1. BlandAltman plot
Worked example
Blood pressure by two methods (mm Hg) 
Method 1 
Method 2 
Method 1 
Method 2 
85 82 87 88 90 95 97 101 103 115 
89 97 93 101 105 105 117 106 120 130 
120 122 131 134 140 156 162 170 190 201 
132 129 141 149 145 171 182 179 195 221 
These are data from a study on blood pressure of dogs using two methods of measurement. The first of these (method 1) is the current accepted standard, but is an invasive procedure which carries risks. The second method is a new technique which must be validated against the current standard.
As before, the first step is to plot the practical variable (method 2) against the criterion variable (method 1). In this case the variability does not increase with the mean so no transformation is required. The line of equality is drawn in.

You can see from the graph below that results from the two methods are closely correlated, but method 2 always gives a somewhat higher reading than method 1.
{Fig. 3}
This bias is quantified by plotting for each pair of observations the difference between the two methods against the mean of the two methods, as shown in the second graph above. The mean bias is +11.9 mm Hg  in other words on average method 2 gives a reading 11.9 mm Hg greater than method 1.
The 'limits of agreement' are estimated by multiplying the standard deviation of the differences (5.39) by ±1.96 which gives ±10.6. Hence the lower and upper limits of agreement are 1.3 and 22.5. Providing the differences are normally distributed, and randomly obtained, on average these limits would include 95% of observations.


2. Validating a proxy measure
Worked example
Numbers trapped from populations of known size 
Popn. size 
No. trapped 
Popn. size 
No. trapped 
12 12 12 12 12 35 35 35 35 35 56 56 56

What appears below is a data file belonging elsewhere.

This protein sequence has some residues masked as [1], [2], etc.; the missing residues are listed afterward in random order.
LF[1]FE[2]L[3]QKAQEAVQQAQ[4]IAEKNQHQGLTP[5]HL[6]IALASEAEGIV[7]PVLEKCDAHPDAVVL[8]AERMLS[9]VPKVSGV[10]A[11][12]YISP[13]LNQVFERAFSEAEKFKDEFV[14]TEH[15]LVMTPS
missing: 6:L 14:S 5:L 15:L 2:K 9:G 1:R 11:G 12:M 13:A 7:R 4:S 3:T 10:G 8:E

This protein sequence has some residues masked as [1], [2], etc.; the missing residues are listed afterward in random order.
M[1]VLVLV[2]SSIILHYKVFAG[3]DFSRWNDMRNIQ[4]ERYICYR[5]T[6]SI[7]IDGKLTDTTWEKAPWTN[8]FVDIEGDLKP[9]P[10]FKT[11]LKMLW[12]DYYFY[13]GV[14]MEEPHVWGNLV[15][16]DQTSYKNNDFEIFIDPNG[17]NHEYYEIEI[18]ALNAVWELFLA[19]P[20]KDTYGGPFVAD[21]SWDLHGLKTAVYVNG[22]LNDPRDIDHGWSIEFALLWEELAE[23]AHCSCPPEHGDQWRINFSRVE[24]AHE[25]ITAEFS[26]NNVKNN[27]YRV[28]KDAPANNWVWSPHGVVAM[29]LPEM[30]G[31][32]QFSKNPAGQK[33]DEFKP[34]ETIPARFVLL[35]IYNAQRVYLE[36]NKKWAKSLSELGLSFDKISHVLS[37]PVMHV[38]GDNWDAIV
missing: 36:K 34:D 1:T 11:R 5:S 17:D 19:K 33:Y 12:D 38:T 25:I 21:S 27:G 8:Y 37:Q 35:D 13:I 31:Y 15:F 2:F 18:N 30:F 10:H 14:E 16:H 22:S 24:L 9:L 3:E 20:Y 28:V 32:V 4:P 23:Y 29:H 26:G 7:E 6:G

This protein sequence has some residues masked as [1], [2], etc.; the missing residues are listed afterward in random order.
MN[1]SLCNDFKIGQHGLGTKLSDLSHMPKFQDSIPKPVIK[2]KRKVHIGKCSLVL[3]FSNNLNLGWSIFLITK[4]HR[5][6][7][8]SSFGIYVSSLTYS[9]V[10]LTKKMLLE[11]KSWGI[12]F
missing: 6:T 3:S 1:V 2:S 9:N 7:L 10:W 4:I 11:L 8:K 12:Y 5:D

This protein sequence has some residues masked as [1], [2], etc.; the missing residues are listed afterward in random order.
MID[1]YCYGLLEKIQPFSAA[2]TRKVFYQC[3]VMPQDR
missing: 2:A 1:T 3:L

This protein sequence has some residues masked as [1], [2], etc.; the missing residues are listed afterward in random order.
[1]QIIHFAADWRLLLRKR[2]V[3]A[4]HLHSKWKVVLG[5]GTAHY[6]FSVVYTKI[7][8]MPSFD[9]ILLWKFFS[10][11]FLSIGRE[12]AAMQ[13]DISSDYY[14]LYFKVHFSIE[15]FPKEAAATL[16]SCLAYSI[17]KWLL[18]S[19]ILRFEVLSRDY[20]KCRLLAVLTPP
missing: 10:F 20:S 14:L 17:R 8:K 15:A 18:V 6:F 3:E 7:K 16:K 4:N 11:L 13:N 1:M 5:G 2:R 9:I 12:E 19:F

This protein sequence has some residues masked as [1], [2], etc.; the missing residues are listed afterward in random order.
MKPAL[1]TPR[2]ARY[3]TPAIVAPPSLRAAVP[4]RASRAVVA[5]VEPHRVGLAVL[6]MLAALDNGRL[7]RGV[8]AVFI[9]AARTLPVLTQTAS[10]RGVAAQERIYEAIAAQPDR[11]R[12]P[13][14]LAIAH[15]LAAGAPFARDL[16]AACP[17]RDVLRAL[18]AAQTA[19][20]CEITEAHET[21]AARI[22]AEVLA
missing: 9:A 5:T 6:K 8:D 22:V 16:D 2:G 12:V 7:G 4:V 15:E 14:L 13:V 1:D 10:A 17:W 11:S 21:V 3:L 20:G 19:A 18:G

3 5 3 4 3 8 10 6 9 7 14 18 9 
56 56 79 79 79 79 79 98 98 98 98 98 
12 11 25 15 14 20 22 25 32 17 19 23 
These are data from a study seeking to validate relative population estimates of a small mammal (field mouse) against absolute population size. Live traps are used to sample the mice in artificially established populations of known size.
The first step is to plot the practical variable (numbers trapped) against the criterion variable (population size). The figure below shows clearly that variability increases with mean so each variable is log transformed. The effect of this is shown in the second figure. 
{Fig. 2}
A regression line is then fitted to the data using the standard methods (see popup on graph). If you wish to estimate population size from the trap catch, you would then obtain the calibration equation by rearranging the regression equation, namely:
Population size = [0.44 × trap catch] / 0.891
Obtaining a confidence interval for the estimated population size is slightly problematic since one is using the equation to estimate X from Y rather than vice versa. However, we provide a method to do this in Unit 12